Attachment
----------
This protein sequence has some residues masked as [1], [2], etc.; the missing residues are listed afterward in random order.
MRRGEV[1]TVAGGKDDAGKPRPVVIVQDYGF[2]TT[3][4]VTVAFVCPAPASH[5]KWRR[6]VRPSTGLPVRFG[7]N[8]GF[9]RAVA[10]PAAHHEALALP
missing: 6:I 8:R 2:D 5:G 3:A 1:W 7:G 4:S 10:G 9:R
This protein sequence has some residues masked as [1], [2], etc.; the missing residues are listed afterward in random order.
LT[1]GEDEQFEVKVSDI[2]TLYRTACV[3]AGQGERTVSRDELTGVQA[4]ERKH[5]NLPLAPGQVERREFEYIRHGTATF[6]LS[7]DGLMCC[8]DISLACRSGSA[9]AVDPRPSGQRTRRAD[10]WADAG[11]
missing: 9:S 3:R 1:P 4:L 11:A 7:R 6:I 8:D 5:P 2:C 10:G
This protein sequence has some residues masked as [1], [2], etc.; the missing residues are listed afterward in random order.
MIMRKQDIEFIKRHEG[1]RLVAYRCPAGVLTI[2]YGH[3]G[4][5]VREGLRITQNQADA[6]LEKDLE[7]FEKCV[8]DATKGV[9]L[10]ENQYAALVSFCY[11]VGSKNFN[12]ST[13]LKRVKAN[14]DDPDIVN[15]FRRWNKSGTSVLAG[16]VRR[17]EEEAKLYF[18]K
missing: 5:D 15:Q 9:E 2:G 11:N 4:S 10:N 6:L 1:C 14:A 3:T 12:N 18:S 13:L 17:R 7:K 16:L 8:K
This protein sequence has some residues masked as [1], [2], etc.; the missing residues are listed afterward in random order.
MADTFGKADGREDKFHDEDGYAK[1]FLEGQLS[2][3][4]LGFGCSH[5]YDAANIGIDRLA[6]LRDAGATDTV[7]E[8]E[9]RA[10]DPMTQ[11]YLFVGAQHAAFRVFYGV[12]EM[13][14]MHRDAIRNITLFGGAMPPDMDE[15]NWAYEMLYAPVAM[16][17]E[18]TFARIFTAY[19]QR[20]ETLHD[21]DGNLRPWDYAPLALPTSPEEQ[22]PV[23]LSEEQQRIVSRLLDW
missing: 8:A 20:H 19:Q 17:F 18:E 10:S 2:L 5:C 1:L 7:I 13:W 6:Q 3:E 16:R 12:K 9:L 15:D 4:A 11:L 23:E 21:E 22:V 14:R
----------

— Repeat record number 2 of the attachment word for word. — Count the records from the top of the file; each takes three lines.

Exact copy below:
This protein sequence has some residues masked as [1], [2], etc.; the missing residues are listed afterward in random order.
LT[1]GEDEQFEVKVSDI[2]TLYRTACV[3]AGQGERTVSRDELTGVQA[4]ERKH[5]NLPLAPGQVERREFEYIRHGTATF[6]LS[7]DGLMCC[8]DISLACRSGSA[9]AVDPRPSGQRTRRAD[10]WADAG[11]
missing: 9:S 3:R 1:P 4:L 11:A 7:R 6:I 8:D 5:P 2:C 10:G